Juvenile Bill Black, hooked, with cere yellow green to dark green (B104, B164, B165).
Eyes (Iris) Grey in nestling, later yellow (pale yellow to orange-yellow) (B104, B164, B165).

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Adult Male Yellow to orange-yellow, claws black (B104, B164, B165, B166).
Variations (If present) --
Juvenile Yellow (B164, B165).

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Adult Male
  • Upperparts: slate-grey, sometimes with bluish tinge; shoulder may have white spots, rump grey.
  • Head: head including crown slate grey with cheeks rufous and eyebrow (line over eye) white. Neck short.
  • Underparts: white with rufous barring. Throat white.
  • Wings: short, broad upper flight feathers and coverts slate grey; underside (whole wing) whitish with darker barring.
  • Tail: long. Upper and under: grey with few darker bands.

(B164, B165, B166)

Variations (If present) Female:
  • Upperparts: grey or brownish-grey.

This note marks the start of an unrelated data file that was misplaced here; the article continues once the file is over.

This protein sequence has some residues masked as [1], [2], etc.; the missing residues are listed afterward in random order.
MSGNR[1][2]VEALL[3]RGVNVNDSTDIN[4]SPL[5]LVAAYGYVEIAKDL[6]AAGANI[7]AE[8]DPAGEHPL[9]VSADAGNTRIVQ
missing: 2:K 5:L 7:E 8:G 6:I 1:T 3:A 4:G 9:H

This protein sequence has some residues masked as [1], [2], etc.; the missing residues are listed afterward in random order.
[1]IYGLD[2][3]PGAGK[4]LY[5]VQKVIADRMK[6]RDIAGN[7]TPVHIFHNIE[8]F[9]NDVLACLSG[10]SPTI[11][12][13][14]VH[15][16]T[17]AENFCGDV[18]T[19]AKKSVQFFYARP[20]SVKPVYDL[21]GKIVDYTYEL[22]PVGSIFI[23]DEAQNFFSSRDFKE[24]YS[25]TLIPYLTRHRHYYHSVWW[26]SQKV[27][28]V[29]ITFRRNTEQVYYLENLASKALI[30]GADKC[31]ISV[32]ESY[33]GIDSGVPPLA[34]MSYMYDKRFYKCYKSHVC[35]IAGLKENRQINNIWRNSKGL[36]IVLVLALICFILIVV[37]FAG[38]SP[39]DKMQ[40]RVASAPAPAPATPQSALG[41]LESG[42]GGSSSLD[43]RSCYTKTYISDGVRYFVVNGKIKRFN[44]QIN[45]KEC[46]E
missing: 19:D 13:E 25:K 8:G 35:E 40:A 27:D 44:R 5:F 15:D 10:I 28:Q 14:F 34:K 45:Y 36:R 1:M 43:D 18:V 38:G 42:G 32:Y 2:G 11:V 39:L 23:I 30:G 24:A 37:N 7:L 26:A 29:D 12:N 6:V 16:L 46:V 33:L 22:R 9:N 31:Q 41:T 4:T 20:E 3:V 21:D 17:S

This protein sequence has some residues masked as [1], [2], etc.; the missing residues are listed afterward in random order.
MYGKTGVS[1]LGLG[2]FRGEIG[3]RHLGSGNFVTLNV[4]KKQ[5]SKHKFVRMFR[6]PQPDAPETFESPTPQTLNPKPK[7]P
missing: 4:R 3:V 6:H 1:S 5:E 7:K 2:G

• Head: cheek grey not rufous, eyebrow more prominent.
  • Underparts: white with grey barring.

(B164, B165, B166)

  • Upperparts: dark brown.
  • Wings: forewing feathers edged rufous.
  • Underparts: particularly breast has barring coarse, broken.

(B164, B165)

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Newly-hatched Characteristics

Semi-altricial. Helpless, downy, eyes open (B163, B163).

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Reproductive Season

Time of year
  • April to June (B166).
  • Britain and north-west Europe: eggs laid from late April/early May ( may be two weeks earlier in southern Europe, two to three weeks later further north) (B162).
No. of Clutches One (B163, B166).

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Nest placement and structure

  • Solitary nests.
  • Twig pile built in fork of tree.
  • Loose structure with deep cup.
  • Fine twigs and bark for lining.
  • Conifers preferred.
  • 6-12m high.
  • Build new nest each year.

(B162, B163, B164, B166)

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Egg clutches

No. of Eggs Average 4-6 (B162, B163); 4-5 (B166).